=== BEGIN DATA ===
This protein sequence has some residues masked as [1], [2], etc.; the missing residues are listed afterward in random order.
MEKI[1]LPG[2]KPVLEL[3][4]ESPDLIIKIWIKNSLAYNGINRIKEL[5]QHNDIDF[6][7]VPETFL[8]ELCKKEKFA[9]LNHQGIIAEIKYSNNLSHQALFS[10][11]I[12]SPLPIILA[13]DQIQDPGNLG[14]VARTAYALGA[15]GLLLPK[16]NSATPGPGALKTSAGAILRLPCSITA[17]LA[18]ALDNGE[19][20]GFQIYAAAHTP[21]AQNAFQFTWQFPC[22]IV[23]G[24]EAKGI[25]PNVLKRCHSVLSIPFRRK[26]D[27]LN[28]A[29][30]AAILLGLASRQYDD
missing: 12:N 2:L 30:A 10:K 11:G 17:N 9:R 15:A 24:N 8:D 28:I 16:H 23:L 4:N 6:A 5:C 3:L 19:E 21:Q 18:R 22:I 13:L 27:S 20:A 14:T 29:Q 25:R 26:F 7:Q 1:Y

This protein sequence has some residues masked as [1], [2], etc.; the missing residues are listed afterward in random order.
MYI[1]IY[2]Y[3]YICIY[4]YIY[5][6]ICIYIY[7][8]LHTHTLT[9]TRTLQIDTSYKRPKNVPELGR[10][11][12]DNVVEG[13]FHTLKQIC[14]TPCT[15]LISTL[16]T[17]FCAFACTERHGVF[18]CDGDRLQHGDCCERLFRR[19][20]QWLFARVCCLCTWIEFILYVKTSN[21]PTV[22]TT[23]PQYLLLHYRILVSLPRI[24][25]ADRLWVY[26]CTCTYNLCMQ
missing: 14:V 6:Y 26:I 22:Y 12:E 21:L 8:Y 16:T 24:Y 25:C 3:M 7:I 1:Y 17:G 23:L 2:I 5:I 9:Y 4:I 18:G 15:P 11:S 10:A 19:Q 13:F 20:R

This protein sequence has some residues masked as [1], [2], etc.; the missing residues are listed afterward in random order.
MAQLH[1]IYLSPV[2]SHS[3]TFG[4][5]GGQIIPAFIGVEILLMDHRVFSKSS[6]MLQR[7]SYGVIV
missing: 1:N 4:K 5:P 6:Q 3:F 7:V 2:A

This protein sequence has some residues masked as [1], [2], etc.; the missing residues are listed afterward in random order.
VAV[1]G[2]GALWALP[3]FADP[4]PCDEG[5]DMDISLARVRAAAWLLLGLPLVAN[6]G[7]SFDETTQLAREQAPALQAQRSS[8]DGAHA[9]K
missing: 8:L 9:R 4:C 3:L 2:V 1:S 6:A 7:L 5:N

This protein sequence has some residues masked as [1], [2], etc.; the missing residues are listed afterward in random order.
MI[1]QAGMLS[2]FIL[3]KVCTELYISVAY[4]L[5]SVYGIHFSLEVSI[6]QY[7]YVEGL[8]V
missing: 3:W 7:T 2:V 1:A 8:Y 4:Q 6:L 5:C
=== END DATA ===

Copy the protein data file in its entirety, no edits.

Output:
This protein sequence has some residues masked as [1], [2], etc.; the missing residues are listed afterward in random order.
MEKI[1]LPG[2]KPVLEL[3][4]ESPDLIIKIWIKNSLAYNGINRIKEL[5]QHNDIDF[6][7]VPETFL[8]ELCKKEKFA[9]LNHQGIIAEIKYSNNLSHQALFS[10][11]I[12]SPLPIILA[13]DQIQDPGNLG[14]VARTAYALGA[15]GLLLPK[16]NSATPGPGALKTSAGAILRLPCSITA[17]LA[18]ALDNGE[19][20]GFQIYAAAHTP[21]AQNAFQFTWQFPC[22]IV[23]G[24]EAKGI[25]PNVLKRCHSVLSIPFRRK[26]D[27]LN[28]A[29][30]AAILLGLASRQYDD
missing: 12:N 2:L 30:A 10:K 11:G 17:N 9:R 15:A 24:N 8:D 28:I 16:H 23:L 4:N 6:A 5:C 3:L 19:E 21:Q 18:R 22:I 13:L 27:S 20:A 14:T 29:Q 25:R 26:F 7:Q 1:Y

This protein sequence has some residues masked as [1], [2], etc.; the missing residues are listed afterward in random order.
MYI[1]IY[2]Y[3]YICIY[4]YIY[5][6]ICIYIY[7][8]LHTHTLT[9]TRTLQIDTSYKRPKNVPELGR[10][11][12]DNVVEG[13]FHTLKQIC[14]TPCT[15]LISTL[16]T[17]FCAFACTERHGVF[18]CDGDRLQHGDCCERLFRR[19][20]QWLFARVCCLCTWIEFILYVKTSN[21]PTV[22]TT[23]PQYLLLHYRILVSLPRI[24][25]ADRLWVY[26]CTCTYNLCMQ
missing: 14:V 6:Y 26:I 22:Y 12:E 21:L 8:Y 16:T 24:Y 25:C 3:M 7:I 1:Y 17:G 23:L 2:I 5:I 9:Y 4:I 18:G 15:P 11:S 10:A 19:Q 13:F 20:R

This protein sequence has some residues masked as [1], [2], etc.; the missing residues are listed afterward in random order.
MAQLH[1]IYLSPV[2]SHS[3]TFG[4][5]GGQIIPAFIGVEILLMDHRVFSKSS[6]MLQR[7]SYGVIV
missing: 1:N 4:K 5:P 6:Q 3:F 7:V 2:A

This protein sequence has some residues masked as [1], [2], etc.; the missing residues are listed afterward in random order.
VAV[1]G[2]GALWALP[3]FADP[4]PCDEG[5]DMDISLARVRAAAWLLLGLPLVAN[6]G[7]SFDETTQLAREQAPALQAQRSS[8]DGAHA[9]K
missing: 8:L 9:R 4:C 3:L 2:V 1:S 6:A 7:L 5:N

This protein sequence has some residues masked as [1], [2], etc.; the missing residues are listed afterward in random order.
MI[1]QAGMLS[2]FIL[3]KVCTELYISVAY[4]L[5]SVYGIHFSLEVSI[6]QY[7]YVEGL[8]V
missing: 3:W 7:T 2:V 1:A 8:Y 4:Q 6:L 5:C